The federal court has no inherent power or authority over probation. Its jurisdiction derives solely from Congress by statute. The court's jurisdiction to allow probation instead of a sentence of imprisonment and its power to revoke or modify a probationary term are provided for in 18 U.S.C. secs. 3651 & 3653 (1982). In Affronti, the Supreme Court held that the probation statute must be applied in such a way as to "avoid interference with the parole and clemency powers of the Executive Branch." 350 U.S. at 83. Compare 18 U.S.C. secs. 4201-18 (governing parole; repealed in October of 1984 but remaining in effect as to persons who committed offenses before Nov. 1, 1987. Pub. L. 98-473, Title II, sec. 218(a)(4), Oct. 12, 1984, 98 Stat. 2027), with 18 U.S.C. secs. 3651 and 3653 (governing probation where, as here, the underlying offense occurred before the enactment of the Sentencing Reform Act of 1984 (SRA)). *fn8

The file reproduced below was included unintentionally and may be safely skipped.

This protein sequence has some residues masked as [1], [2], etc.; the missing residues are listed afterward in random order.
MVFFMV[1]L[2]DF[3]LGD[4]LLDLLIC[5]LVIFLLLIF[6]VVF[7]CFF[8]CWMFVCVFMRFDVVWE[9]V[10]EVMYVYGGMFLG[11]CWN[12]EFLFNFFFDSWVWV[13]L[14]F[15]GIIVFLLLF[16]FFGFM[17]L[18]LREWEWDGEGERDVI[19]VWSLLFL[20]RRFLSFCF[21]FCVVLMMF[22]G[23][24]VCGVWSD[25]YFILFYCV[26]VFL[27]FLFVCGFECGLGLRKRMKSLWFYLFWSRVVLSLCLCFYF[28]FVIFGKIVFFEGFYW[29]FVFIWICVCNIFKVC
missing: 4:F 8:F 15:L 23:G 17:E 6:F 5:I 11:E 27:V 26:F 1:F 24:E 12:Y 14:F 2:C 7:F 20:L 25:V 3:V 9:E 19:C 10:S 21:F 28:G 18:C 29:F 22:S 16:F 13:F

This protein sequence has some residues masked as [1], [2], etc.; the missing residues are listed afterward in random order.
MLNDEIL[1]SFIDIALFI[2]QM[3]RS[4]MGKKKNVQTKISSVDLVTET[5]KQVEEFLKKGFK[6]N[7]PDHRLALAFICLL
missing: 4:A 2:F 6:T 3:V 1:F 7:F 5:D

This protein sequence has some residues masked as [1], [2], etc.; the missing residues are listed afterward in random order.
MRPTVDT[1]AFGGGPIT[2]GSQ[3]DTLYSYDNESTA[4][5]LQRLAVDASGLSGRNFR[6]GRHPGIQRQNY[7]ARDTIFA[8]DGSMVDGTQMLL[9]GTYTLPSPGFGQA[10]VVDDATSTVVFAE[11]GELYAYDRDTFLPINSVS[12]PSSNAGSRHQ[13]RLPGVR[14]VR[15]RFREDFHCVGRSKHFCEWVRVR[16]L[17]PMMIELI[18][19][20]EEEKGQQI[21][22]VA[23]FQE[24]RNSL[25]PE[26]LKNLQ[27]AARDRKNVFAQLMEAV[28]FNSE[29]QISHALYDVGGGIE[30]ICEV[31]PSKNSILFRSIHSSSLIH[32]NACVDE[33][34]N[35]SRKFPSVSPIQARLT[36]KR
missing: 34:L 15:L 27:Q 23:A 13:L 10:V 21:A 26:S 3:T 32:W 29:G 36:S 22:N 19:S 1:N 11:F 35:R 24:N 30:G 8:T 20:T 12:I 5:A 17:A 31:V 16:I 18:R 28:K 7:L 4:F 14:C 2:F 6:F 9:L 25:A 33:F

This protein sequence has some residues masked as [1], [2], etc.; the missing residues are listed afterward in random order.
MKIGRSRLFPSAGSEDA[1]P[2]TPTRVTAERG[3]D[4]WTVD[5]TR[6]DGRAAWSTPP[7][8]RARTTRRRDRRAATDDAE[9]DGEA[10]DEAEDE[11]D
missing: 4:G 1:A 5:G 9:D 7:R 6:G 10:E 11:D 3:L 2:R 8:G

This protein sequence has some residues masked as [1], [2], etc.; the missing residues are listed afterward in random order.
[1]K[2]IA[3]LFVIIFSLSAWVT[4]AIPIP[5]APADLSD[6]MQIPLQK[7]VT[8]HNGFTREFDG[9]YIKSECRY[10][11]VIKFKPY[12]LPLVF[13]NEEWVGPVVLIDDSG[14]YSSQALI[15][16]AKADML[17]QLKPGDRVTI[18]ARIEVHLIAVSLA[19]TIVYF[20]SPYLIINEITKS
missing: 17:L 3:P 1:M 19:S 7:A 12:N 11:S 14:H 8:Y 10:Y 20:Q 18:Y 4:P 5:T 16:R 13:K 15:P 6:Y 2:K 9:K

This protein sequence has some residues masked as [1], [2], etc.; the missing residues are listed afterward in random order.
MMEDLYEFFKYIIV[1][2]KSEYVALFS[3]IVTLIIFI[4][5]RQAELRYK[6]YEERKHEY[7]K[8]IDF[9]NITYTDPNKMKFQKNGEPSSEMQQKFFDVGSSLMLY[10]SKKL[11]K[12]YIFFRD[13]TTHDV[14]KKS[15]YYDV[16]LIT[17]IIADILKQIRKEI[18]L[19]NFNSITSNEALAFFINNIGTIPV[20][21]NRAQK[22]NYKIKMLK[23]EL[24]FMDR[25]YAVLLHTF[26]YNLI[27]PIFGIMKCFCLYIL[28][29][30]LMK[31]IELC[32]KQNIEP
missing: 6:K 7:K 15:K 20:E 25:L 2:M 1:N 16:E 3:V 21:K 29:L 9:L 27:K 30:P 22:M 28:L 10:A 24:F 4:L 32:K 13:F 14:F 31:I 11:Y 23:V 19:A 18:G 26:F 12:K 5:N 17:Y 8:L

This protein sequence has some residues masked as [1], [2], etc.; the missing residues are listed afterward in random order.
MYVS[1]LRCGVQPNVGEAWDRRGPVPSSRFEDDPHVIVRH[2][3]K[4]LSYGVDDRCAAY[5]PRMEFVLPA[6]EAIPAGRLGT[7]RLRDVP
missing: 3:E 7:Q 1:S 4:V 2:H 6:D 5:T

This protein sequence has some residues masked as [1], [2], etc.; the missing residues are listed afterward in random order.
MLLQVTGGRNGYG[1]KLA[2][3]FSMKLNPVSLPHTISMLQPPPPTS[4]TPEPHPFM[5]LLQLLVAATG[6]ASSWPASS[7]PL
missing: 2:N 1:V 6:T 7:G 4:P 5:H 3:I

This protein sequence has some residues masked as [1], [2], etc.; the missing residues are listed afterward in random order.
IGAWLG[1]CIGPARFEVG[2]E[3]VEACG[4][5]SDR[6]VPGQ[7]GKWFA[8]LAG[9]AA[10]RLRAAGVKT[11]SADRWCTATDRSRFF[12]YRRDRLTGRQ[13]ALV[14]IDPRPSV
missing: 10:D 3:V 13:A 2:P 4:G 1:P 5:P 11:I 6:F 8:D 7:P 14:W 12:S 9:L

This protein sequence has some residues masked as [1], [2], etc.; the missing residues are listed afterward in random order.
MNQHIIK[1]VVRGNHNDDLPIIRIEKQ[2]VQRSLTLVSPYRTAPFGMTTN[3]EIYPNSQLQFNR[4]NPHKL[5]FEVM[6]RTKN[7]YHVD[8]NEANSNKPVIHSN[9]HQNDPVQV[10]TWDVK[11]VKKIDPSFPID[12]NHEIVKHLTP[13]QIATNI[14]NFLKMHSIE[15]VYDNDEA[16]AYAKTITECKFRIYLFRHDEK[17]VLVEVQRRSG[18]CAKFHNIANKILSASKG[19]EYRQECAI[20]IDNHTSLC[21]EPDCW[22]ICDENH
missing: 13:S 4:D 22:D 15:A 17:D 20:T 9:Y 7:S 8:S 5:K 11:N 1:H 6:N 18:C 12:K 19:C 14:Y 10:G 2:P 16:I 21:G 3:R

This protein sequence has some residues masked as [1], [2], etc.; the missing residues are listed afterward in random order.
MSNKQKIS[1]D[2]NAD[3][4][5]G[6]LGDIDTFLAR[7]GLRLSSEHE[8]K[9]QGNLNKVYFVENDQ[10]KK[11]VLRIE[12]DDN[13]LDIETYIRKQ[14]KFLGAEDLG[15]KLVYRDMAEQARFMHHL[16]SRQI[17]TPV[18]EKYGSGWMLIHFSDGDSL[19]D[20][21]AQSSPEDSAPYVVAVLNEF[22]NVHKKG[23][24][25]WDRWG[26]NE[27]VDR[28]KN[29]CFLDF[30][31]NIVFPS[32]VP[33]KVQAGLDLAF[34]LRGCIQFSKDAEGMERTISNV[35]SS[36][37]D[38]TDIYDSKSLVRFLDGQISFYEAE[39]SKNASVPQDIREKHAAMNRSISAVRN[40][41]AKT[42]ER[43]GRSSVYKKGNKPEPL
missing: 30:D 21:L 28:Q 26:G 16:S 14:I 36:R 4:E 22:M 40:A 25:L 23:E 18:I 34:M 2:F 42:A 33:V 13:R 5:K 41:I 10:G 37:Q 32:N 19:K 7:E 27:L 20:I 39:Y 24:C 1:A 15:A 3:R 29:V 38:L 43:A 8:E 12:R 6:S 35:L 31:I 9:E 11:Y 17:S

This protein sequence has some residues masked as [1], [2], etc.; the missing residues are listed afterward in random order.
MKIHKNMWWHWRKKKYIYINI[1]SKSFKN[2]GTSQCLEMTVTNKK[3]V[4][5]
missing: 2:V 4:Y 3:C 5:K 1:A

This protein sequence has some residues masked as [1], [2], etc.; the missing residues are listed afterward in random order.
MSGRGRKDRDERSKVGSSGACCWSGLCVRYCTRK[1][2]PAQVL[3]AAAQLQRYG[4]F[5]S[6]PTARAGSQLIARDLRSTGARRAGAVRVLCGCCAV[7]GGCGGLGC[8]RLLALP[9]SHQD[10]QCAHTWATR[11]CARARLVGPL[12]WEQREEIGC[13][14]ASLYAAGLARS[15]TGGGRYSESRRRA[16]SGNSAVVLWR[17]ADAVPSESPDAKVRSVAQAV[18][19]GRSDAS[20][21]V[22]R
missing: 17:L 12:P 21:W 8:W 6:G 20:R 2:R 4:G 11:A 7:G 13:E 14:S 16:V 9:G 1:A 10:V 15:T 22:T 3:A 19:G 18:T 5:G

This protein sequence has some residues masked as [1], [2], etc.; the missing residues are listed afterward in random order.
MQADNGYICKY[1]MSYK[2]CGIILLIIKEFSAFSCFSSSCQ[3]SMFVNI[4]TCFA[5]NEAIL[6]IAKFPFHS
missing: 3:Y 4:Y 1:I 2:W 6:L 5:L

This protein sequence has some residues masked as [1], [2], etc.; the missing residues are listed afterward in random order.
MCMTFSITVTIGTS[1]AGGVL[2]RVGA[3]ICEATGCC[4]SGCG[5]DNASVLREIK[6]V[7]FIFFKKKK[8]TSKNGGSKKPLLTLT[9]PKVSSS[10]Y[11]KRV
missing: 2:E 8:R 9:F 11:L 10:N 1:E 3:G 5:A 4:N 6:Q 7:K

The parameters of a federal court's authority over probation is a question on which we have focused some attention in the past. In United States v. Yancey, 827 F.2d 83 (7th Cir. 1987), cert. denied, 485 U.S. 967 (1988), we held that a court may revoke probation based on pre-probation conduct. 827 F.2d at 88. Accord United States v. Williams, 15 F.3d 1356, 1363 (6th Cir.), cert. denied, 115 S. Ct. 431 (1994); United States v. Taylor, 931 F.2d 842, 845 (11th Cir. 1991), cert. denied, 502 U.S. 1102 (1992); United States v. Fryar, 920 F.2d 252, 254 & n.3 (5th Cir. 1990); cert. denied, 499 U.S. 981 (1991); United States v. Johnson, 892 F.2d 369 (4th Cir. 1989); United States v. Daly, 839 F.2d 598 (9th Cir. 1988); United States v. Veatch, 792 F.2d 48, 52 (3d Cir.), cert. denied, 479 U.S. 933 (1986). Yancey, however, dealt with the more general question of how the statute treats pre-probation conduct. It did not address the question, presented in this case, of offenses that are committed not only before the onset of probation, but while the defendant is under the control of a coordinate and co-equal branch of government. This is a question, however, that other circuits have addressed. See United States v. Wright, 744 F.2d 1127 (5th Cir. 1984), and Williams, 15 F.3d 1356. In Wright, the Fifth Circuit held that a district court may not revoke probation based on an act committed prior to the probationary period if the act occurred while the defendant was on parole from another sentence to be served before his consecutive probationary term commenced. 744 F.2d at 1130. The district court revoked Wright's probation while Wright was on parole. However, the Fifth Circuit concluded that such action by the district court was prohibited by Affronti because it " 'unnecessarily overlap[ped] the parole and executive clemency provisions of the law.' " Id. (quoting Affronti, 350 U.S. at 83). *fn9